I joined YPO at the end of last year, and although until then I had not participated in overseas conferences, one of the international events listed was the YPO's Asia-Pacific Regional Conference (ASAPCon), which was scheduled from November 30 to December 4, 2005 in Manila. There is an early registration discount, and so I signed up more than six months in advance.

As the time for the conference approached, however, I found myself rather snowed under with work. The celebration for a friend who had just been named the president of a company was scheduled on November 30, and I had been asked to be the main speaker at a friend's wedding on December 4.

This would mean I could only participate in two nights three days out of the five days four nights of ASAPCon schedule and would miss most of the conference. I thought many times about just missing the entire event, but ultimately decided to attend, as it was the first YPO overseas event since I became a member, and I would at least put in an appearance.

Arriving at Manila airport, I walked straight off the plane and quickly made my way to immigration as I always do. I found a gentleman dressed in black standing in front of the immigration office holding a placard with my name on it. Upon introducing myself to him, he said, "Welcome to Manila, Mr. Hori. Please take a moment to relax in the lounge."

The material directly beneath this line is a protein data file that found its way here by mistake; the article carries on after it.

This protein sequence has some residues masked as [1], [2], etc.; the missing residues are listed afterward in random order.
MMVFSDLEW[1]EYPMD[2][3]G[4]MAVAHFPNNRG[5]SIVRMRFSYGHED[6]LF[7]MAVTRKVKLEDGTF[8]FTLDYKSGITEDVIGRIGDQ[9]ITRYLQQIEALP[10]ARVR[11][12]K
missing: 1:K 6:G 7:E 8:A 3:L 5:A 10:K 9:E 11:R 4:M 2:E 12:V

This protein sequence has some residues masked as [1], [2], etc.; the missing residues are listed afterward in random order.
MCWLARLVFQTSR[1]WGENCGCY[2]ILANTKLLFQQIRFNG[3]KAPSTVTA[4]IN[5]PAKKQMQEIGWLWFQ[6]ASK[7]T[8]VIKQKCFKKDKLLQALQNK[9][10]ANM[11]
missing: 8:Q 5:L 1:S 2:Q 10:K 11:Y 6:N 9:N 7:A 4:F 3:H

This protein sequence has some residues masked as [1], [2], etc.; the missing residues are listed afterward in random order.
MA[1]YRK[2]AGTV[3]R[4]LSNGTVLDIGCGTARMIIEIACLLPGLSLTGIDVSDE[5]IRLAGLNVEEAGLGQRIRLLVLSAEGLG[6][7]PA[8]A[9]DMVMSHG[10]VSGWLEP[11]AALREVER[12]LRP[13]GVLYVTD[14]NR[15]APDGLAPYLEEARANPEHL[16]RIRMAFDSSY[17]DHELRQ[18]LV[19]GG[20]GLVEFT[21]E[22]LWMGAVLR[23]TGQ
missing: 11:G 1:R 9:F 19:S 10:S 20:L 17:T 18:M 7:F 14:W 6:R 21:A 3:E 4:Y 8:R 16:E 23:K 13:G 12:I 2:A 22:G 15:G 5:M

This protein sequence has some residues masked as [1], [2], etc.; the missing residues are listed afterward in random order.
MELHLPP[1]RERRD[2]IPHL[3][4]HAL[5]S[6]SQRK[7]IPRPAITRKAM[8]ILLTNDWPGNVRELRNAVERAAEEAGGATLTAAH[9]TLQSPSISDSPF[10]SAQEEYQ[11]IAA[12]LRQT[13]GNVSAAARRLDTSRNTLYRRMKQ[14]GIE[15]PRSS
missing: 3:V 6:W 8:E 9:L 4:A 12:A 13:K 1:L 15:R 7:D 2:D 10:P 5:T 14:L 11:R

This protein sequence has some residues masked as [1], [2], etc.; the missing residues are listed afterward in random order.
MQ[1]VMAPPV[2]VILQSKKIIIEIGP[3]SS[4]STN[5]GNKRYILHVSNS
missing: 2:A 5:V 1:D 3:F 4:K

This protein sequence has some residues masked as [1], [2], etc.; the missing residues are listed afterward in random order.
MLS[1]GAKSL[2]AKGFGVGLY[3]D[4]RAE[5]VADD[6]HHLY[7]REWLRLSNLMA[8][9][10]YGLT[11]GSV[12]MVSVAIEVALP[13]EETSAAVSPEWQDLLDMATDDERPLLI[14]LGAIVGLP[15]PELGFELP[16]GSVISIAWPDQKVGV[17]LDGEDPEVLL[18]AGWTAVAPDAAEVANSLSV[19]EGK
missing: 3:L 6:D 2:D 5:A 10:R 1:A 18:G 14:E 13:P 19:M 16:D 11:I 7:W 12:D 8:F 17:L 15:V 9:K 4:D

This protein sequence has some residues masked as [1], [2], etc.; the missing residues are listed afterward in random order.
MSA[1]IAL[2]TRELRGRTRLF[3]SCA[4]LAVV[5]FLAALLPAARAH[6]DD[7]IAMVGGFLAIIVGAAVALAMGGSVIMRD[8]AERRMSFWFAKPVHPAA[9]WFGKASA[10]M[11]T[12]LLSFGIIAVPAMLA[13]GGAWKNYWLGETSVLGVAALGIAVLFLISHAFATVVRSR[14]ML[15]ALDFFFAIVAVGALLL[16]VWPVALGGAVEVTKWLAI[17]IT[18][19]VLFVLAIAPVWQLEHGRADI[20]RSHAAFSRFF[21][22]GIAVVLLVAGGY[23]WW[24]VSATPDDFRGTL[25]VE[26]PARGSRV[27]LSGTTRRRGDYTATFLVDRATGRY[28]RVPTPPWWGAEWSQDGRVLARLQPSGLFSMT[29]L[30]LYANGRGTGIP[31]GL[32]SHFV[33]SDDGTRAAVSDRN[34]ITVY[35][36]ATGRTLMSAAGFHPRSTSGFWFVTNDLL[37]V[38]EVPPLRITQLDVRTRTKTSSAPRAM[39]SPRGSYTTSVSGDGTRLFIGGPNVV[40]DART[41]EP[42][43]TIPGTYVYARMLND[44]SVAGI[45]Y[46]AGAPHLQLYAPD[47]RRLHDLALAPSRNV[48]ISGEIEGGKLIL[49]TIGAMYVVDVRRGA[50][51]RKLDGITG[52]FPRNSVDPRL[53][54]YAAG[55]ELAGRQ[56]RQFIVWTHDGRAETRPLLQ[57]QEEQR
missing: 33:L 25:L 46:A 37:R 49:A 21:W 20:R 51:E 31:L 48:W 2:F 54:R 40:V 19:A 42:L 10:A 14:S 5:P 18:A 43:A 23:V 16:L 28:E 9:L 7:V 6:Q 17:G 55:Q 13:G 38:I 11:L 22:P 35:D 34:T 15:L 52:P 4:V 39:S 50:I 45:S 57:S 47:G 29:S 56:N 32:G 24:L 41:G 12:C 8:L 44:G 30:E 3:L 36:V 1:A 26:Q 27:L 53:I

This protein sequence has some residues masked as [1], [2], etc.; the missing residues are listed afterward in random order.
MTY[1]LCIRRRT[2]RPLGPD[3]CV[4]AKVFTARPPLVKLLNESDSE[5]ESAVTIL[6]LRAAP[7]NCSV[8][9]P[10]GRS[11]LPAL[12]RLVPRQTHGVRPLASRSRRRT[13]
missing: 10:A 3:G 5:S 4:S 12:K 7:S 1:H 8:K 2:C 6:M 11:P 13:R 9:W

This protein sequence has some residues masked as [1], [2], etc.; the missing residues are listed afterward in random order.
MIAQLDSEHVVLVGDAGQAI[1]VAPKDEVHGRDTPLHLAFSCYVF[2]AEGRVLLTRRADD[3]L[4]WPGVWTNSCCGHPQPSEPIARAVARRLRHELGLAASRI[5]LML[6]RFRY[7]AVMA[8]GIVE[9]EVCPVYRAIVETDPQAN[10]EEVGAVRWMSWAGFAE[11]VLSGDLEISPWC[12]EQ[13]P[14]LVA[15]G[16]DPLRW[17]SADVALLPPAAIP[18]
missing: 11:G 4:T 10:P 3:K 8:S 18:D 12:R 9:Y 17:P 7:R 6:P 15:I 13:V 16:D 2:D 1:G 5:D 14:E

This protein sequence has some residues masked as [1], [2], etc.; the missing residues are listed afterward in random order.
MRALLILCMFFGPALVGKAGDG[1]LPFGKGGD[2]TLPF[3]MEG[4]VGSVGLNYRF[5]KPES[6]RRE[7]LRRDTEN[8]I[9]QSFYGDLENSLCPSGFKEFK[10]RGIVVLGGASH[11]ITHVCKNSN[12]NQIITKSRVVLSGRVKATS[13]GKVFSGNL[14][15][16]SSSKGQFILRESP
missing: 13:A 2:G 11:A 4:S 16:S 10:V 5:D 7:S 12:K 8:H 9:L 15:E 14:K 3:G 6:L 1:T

I was a bit peeved, as I had thought I would be the first through immigration by being the one of the first passengers to get off the plane, but I did as I was told and sat down in the lounge. I was enjoying a glass of cold water when a different gentleman appeared. He asked for my passport, and after a short while he returned, informing me that he had completed the immigration procedures on my behalf.

After a brief rest, the person in charge lead me out, and I walked straight past the long snaking line of people; it felt so good. This was the first time I had gotten this level of VIP treatment. I got into a black limousine waiting in front of the airport exit and headed for the hotel.

I entered my room, took a shower and checked my email. Putting on a dark suit, I left for my first appointment at 5:30, where I was reunited with my Korean friend from HBS.